Do I still get frustrated with the partisan hacks growling accusations at each other? Most certainly. Do I have a few choice words that I mutter under my breath at a trumped up political ad? Yeah. I’m human.
However, I remember the God of hope. The God of redemption. The God of peace. And I will choose to pitch my tent there.
P.S. A few pictures from our day at the Head of the Occoquan regatta yesterday:
I have started several posts and then decided to delete them. I’m in a somewhat precarious
position as far as blogging is concerned right now. My work as a chaplain, which I love, has many constraints on my public conversations and reflections. If it weren’t the privacy rules (which, trust me, are rabid and robust and could get me fired), it’s the ethical issue of telling someone else’s story.
And for various reasons, I’m not up to divulging more of a personal nature. At least, not at the moment.
So though I have vignettes which have taught me grace by the truckload, I can’t write about them. Trust me, they would make you cry. Or laugh. Or thank your lucky stars that you and yours are healthy and at peace with one another.
For every post you read, I have four or five in my “draft” folder. They may never see the light of day. But they are most definitely known to The Holy One, who is able to hold them for me.
Death to a terrorist but not death to an ideologue. Death to a leader but not to the followers. Even in the subdued but gleeful comments I read on Facebook and in our paper, there was the griping reality that human lives all end some day, at least on this planet. But for me, the inescapable reality is that Evil lives on, even if one life ends.
Death is hard to write about without one’s own life experiences getting in the way. As a chaplain, I’ve attended countless deaths of strangers, standing beside a grieving family. Sometimes I don’t know the patient’s life story; sometimes I do. But in every case, even the gruffest, angriest family member has moments of vulnerability and tenderness and pain.
The reality hits. Death comes to all of us. One day.
As a Christian, I can see the end of Evil. Its days are numbered (not by me… I really don’t buy into the 5/21/2011 stuff!) My faith affirms that death’s final defeat is wrapped in the Easter victory. The liturgical season of Easter (the 50 days following Easter until Pentecost) holds a sense of completion, yet longing. Of victory over death that is ultimately delayed. Of “the now and not yet” filling one’s mind and hopes, much like the sense of anticipation in Advent. Some of my contemporaries reject the church liturgical calendar, saying it is not “relevant” to people’s needs and wants, and that the Church should move to cyclical preaching about human needs. (I’ve even heard a lead pastor say in defense of jettisoning the liturgical calendar that there are “only” five topics people want to hear about: sex, money, relationships, suffering, and hope. Ironically, the liturgical seasons cover all of these… but I digress!)
The Star Wars mythology created the Death Star as the ultimate, indomitable super-weapon. Unless you’ve been hiding under a rock for a few decades, you know that The Evil Empire loses, and in the end “Good” wins. It isn’t who has the biggest weapons or power structure that’s always on the winning team. That should be a sobering thought.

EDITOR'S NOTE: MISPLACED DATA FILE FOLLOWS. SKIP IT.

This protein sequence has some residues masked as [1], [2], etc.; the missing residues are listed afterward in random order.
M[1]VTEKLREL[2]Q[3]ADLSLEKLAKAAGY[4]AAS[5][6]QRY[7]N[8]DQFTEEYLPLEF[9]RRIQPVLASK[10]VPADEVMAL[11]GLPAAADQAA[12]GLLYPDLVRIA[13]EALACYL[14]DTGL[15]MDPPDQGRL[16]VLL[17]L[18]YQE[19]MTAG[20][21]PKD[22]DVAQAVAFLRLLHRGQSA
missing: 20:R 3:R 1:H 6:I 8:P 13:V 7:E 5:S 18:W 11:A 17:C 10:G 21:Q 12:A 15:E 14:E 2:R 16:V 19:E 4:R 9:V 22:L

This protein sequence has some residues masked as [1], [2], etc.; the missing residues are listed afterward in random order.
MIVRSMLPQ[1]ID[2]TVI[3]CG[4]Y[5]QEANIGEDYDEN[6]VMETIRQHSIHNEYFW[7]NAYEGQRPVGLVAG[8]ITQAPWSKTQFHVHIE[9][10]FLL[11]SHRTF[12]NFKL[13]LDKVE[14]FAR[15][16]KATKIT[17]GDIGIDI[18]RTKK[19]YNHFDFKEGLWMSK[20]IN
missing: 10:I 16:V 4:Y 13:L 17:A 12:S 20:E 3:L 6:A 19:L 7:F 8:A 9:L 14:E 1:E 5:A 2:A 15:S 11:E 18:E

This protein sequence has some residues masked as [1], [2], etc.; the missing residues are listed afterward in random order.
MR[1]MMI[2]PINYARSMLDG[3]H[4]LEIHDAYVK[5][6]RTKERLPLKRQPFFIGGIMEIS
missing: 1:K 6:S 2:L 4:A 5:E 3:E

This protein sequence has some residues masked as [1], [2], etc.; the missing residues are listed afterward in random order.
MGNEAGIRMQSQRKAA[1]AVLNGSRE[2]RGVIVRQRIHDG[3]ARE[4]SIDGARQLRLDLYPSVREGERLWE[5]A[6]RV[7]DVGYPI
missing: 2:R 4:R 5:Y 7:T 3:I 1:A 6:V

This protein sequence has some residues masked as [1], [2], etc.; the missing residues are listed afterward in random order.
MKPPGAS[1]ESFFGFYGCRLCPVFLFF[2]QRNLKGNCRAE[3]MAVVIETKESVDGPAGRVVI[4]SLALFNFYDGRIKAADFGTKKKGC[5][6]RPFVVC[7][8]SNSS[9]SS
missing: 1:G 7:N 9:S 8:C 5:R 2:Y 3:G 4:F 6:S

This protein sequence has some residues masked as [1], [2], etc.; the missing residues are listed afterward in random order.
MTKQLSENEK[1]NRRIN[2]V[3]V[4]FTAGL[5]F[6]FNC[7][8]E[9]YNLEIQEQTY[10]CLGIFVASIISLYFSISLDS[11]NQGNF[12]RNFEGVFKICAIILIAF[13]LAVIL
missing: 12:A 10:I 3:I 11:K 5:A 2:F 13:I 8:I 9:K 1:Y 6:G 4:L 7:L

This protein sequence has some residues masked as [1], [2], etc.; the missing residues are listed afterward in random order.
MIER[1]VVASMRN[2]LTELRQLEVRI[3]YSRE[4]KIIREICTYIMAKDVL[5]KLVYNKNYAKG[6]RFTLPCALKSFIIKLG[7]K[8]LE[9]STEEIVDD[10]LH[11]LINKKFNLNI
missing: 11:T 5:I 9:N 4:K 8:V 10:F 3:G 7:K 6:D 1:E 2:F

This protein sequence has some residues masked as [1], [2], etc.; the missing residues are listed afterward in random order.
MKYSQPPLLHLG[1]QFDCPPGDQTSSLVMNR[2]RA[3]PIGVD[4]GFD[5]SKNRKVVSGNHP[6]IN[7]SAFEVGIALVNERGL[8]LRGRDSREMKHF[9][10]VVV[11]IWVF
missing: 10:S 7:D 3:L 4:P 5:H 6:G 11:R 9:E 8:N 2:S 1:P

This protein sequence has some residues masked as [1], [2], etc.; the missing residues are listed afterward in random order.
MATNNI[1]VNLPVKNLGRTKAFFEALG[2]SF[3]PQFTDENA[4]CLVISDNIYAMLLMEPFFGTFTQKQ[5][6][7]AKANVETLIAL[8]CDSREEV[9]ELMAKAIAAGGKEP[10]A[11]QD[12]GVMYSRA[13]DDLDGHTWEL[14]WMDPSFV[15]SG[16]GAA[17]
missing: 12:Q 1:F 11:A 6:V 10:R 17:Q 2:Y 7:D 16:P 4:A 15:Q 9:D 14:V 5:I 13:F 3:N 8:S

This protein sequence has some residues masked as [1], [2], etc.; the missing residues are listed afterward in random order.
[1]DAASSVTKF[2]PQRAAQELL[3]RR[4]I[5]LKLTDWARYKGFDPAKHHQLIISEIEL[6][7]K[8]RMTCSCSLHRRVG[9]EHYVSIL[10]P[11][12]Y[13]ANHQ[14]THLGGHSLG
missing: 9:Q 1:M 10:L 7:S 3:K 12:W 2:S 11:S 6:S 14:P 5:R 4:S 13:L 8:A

For those who suffered the devastation following 9/11, I suppose there is a sense of relief. But their family circles are not restored with the missing relatives, and their loss and grief is no less palpable. I don’t hear anyone saying, “Well, now that bin Laden is dead, we can get on with our lives.”
It’s as though a whole society has taken a deep breath and said, “OK. Let’s go clean up a tornado. Or a tsunami.”
My heart is heavy for all those who have served and died because of terrorism. But my heart is also grieving for those who are blinded by the need for power and domination instead of choosing the path of peace and peace-making. Balancing the reality of grief and relief is that curious work of chaplaincy — living in the tension of reality and hope. And I submit that it’s the work of anyone who wants to live out the teachings of Christ.
I’ll pitch my tent there.
Part of my chaplaincy training involves reflecting and processing the events of the day. I use several methods to help me re-order my thoughts and re-focus. This poem came from an experience of what we call “the ministry of presence.” Just being there – as God’s person. Imperfectly reflecting God’s compassion and love, but there nonetheless.
Hold my hand as I cry
I couldn’t find the words to say
As the doctor explained that things were grim.
“I’m so sorry,” he said, as he quietly made his way out.
The family sat there, numbly, stunned,
Searching each other’s faces, groping for the right words.
I was a by-stander, supporting, listening,
Waiting near-by without hovering too close.
The wife looked up, saw me and said,
“Hold my hand as I cry…”
We walked to a smaller waiting room.
We sat in silence, she and I.
I did not break the poignant pause, but waited.
Tissues clenched in her other hand,
She stared across the room, tears flowing.
There are no words that could be said,
No Scripture verse, no platitudes that comfort.
So we sat. She cried.
And I held her hand…
When the star in the sky is gone,
When the Kings and Princes are home,
When the shepherds are back with their flocks,
The work of Christmas begins.
To find the lost,
To heal the broken,
To feed the hungry
To release the prisoner,
To teach the nations,
To bring Christ to all,
To make music in the heart.